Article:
Main Outcome Measures
Results of PGRN sequencing, PGRN transcript analysis, short tandem repeat genotyping, and neuropathologic analysis.
We identified 2 patients with AD and 1 patient with PD who carried the null mutation IVS0 + 5G>C, which we reported earlier in an extensively characterized Belgian founder family, DR8, segregating FTLDU. Postmortem pathologic diagnosis of the patient with PD revealed both FTLDU and Lewy body pathologic features. In addition, we identified in PGRN only 1 other null mutation, the nonsense mutation p.Arg535X, in 1 patient with probable AD. However, in vitro analysis predicted a PGRN C-truncated protein, although it remains to be elucidated if this shortened transcript leads to haploinsufficiency.
Our mutation data indicated that null mutations are rare in patients with AD (3/666 = 0.45%) and PD (1/255 = 0.39%). Also, AD and PD clinical diagnoses in patients who carry PGRN null mutations likely result from etiologic heterogeneity rather than PGRN haploinsufficiency.
In families segregating ubiquitin-positive frontotemporal lobar degeneration linked to chromosome 17q21 (FTLDU-17), null mutations have been identified in the progranulin gene (PGRN), resulting in haploinsufficiency.1,2 Most PGRN mutations result in loss of the PGRN transcript after nonsense-mediated decay (NMD) or nuclear retention and degradation of messenger RNA (mRNA).1-3 Two PGRN mutations affect the translation initiation codon, preventing translation.3 Apart from null mutations, missense mutations scattered throughout the protein have been identified in patients with frontotemporal lobar degeneration (FTLD) and control individuals. The signal peptide mutation, p.Ala9Asp, is expected to lead to loss of protein due to protein mislocalization and subsequent degradation.4 Also, reduced levels of the respective mutant transcript have been observed that might contribute to haploinsufficiency.4,5 We recently provided in silico evidence that at least some of the missense mutations observed in patients with FTLD affect PGRN structure and/or stability, again resulting in loss of functional protein by protein degradation.6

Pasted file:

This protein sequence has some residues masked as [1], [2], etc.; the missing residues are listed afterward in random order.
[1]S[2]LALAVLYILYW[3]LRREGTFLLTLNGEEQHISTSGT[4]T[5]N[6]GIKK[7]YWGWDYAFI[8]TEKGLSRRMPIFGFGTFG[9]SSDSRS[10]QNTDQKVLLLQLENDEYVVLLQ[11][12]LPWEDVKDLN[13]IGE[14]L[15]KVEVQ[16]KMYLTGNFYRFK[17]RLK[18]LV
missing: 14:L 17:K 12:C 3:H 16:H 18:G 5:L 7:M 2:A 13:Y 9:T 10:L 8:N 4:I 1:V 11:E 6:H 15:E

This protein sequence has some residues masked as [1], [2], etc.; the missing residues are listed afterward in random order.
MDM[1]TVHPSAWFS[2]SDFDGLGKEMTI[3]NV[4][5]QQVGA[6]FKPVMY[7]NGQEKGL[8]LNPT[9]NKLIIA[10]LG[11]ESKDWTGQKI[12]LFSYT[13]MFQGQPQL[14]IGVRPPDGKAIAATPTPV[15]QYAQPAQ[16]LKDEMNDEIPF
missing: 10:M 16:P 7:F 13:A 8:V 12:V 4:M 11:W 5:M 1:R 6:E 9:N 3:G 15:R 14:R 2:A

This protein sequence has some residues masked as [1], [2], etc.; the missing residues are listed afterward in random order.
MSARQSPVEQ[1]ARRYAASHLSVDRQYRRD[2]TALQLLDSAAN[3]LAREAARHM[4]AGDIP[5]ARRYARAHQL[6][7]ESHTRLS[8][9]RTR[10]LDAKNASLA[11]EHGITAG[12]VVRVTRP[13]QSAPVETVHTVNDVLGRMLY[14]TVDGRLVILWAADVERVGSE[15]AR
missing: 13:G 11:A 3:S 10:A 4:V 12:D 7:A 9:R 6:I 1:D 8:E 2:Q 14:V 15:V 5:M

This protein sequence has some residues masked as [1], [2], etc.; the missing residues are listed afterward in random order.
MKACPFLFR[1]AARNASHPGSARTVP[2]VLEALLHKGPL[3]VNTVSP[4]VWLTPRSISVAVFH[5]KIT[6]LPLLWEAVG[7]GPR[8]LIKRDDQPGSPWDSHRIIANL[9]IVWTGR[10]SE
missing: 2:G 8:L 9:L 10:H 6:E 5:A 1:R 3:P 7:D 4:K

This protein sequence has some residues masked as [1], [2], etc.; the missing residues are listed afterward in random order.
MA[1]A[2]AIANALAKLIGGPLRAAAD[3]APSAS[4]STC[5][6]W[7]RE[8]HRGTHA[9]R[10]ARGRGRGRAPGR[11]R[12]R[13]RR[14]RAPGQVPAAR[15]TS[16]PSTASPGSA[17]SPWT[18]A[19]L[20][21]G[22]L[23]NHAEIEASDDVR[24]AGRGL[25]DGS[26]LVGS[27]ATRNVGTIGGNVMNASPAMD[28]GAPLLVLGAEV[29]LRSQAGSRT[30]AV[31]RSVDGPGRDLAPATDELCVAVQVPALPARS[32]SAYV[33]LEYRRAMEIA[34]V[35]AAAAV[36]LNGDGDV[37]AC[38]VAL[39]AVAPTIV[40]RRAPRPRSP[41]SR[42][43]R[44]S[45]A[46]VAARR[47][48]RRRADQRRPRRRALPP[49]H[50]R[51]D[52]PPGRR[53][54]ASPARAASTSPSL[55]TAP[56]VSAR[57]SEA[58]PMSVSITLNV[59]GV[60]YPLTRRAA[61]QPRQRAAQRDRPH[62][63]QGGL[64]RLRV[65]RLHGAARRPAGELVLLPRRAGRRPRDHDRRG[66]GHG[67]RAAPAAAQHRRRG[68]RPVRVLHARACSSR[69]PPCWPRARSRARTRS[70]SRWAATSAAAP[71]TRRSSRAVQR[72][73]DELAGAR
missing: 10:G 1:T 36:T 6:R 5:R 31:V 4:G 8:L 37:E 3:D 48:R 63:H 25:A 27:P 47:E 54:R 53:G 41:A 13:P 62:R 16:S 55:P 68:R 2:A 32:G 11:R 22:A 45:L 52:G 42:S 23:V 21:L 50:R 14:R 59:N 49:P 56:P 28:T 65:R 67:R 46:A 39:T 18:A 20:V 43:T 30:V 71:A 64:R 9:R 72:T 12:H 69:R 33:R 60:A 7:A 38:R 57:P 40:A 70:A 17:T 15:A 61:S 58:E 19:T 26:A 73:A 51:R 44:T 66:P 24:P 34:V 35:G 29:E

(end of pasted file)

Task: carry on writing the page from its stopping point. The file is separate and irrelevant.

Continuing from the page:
Frontotemporal lobar degeneration marks a subtype of neurodegenerative dementia in which the presenting clinical features consist of behavioral dysfunction and personality changes, often with language impairments. Despite the fact that these symptoms are noticeable early in disease in most patients with FTLD, a differential diagnosis of FTLD or Alzheimer disease (AD) often remains difficult to establish.7 Furthermore, patients with FTLD and AD often develop parkinsonian symptoms later in their disease,8,9 and in PGRN null mutation carriers, parkinsonism has already been reported.3 On the other hand, dementia is common in patients with Parkinson disease (PD).10,11